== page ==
Keep it the last best place
With over 147,000 square miles to explore, our unspoiled beauty, wonderful wildlife and charming small towns deserve respect and thoughtfulness from visitors and residents alike. Montana is called the "Last Best Place," because it truly is. Here's what you can do to help keep it that way.
Go With A Plan
Plan Ahead and Be Prepared
Thinking ahead, planning ahead and being prepared leaves more time for exploring and less time for worrying.
- Montana’s weather is as diverse as its landscape. Prepare for changing conditions that could cause floods, fires or other hazards.
- If possible, schedule your trip to avoid times of high visitation. Parking lots in popular areas fill up early and fast. Always have a backup plan in case lots are full.
- Many Montana state and national parks or recreation areas on tribal lands may require reservations, licenses, permits or tags to enter, camp, hunt or fish. Book, purchase, and secure necessary documents months in advance. Research and plan accordingly.
- Check ahead for the availability of water, grey water disposal, gas stations, trash bins, and bathrooms before traveling to remote or rural areas.
- Bring a map or GPS device and know how to use it. Do not rely on cell phones, as service can be spotty or unavailable in many outdoor areas.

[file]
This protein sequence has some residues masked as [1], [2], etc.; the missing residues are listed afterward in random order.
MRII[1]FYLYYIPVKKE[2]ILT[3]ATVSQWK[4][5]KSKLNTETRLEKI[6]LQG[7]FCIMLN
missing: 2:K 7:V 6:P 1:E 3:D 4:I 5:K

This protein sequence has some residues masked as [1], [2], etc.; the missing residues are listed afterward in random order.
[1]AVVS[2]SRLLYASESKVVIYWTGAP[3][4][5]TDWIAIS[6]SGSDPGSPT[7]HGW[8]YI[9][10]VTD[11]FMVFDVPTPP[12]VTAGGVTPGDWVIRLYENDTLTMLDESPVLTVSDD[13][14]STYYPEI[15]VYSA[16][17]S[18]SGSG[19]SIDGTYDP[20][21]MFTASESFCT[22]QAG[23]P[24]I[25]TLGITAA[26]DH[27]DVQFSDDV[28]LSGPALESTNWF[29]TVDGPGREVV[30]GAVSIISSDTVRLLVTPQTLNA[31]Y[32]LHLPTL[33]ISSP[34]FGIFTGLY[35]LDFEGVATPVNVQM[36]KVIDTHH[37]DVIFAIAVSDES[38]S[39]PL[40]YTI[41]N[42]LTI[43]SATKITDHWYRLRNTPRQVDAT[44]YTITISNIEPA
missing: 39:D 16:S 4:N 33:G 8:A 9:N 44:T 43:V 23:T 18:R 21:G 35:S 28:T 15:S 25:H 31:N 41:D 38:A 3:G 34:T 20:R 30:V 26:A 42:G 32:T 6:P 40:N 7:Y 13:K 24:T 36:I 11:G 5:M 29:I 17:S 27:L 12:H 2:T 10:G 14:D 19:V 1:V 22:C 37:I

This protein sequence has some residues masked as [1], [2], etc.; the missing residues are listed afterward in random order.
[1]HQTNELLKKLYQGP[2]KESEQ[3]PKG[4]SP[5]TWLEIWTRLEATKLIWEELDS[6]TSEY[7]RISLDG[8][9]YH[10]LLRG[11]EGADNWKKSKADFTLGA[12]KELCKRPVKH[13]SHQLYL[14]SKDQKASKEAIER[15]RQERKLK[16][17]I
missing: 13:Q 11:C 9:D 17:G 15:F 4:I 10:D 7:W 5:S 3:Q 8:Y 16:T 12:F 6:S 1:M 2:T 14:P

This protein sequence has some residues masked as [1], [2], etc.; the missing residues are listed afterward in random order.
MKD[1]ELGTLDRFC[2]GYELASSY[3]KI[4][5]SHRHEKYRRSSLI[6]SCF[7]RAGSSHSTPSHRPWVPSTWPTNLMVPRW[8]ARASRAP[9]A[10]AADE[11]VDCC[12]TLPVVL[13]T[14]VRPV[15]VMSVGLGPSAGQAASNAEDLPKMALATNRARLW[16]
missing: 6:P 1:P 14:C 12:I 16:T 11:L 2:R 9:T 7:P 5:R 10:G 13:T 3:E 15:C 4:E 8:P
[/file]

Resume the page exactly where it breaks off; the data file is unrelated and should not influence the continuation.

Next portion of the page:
STAY ON TRACK
Stick to Designated Trails and Campsites
The paths are where it's at. Staying on trails and in designated campsites keeps nature, wildlife and even you safe!
- Shortcuts and straying from the designated trail can be tempting, but travel in the middle of the trail, even when it's wet and muddy. This protects trailside vegetation, wildlife homes, and archaeological and cultural sites.
- Find a durable surface, such as rock, sand, deep snow or dry grass, to take a break, enjoy the view, or let others pass.
- Check vehicle requirements. Area rules and regulations may prohibit the use of certain types of motorized, and even non-motorized, vehicles on designated trails.
- Respect private property and sovereign tribal lands by staying on designated trails and roads and following signage.
- Allow wildlife access to water and protect sensitive waterside vegetation by camping at least 200 feet (70 big steps) from lakes and streams.
- Camp only in designated or existing campsites. Plan time to locate an appropriate site, and also have a backup plan. Many Montana campsites require a reservation. Plan accordingly.
PACK IT OUT